Facebook just made a huge change to a fundamental feature after its R75 billion clash with the FTC
- Facebook is changing a fundamental feature of its service: The way it suggests tags for photos you upload.
- Previously, when you uploaded a photo to Facebook the service would suggest potential tags for people it identified in the photo.
- But now, amid ongoing privacy concerns and a historic $5 billion (R75 billion) FTC fine, Facebook is flipping the way it works: If you opt-in to face-recognition functionality, Facebook will now suggest photos you should be tagged in (rather than suggesting those tags to whoever uploaded the photo).
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Facebook made a huge change on Tuesday: The social media service no longer suggests friends to tag in uploaded photos, one of the staples of the service.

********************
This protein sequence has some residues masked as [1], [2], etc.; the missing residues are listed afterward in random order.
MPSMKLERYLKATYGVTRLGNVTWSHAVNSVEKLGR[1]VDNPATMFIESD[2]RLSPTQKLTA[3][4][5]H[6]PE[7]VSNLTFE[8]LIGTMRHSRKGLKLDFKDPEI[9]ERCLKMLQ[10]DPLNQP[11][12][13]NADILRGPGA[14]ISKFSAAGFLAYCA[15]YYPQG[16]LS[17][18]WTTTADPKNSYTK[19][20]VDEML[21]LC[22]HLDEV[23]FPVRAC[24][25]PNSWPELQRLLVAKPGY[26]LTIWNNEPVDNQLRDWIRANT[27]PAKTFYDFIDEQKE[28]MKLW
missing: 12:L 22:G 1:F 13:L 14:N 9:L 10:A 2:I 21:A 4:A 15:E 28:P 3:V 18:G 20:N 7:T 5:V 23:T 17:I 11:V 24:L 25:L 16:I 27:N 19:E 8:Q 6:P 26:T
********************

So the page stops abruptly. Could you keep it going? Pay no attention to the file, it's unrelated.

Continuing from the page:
Now, and only if you choose to opt-in to Facebook's face recognition option, Facebook will offer you suggestions for photos you may be in. If you approve, then those tags will be added to the photo.
Previously, if you uploaded a photo, Facebook would automatically suggest friends to tag in the photo based on the faces it recognised in the image - a service which used some form of facial recognition to offer the suggested tags.
It's a subtle change to how Facebook works, but it's a crucial one: It puts control of face recognition in the hands of users rather than automatically using software to recognise users.
Moreover, it's a change that comes in the wake of a historic $5 billion (R75 billion) fine from the Federal Trade Commission due to the Cambridge Analytica scandal.
More simply: Facebook now has to explicitly ask user permission to use facial-recognition software.
If you choose to opt in, Facebook says it primarily uses face recognition data for two things: photo tagging and identity protection.
In addition to suggesting photos you might be in, opting in to face recognition also means Facebook will keep a lookout for anyone else on the service pretending to be you. "We can help protect against someone using your photo to impersonate you," the information page says.
The changes are already in effect all over the world, and some users with specific settings will start seeing prompts to opt in to face recognition starting today.
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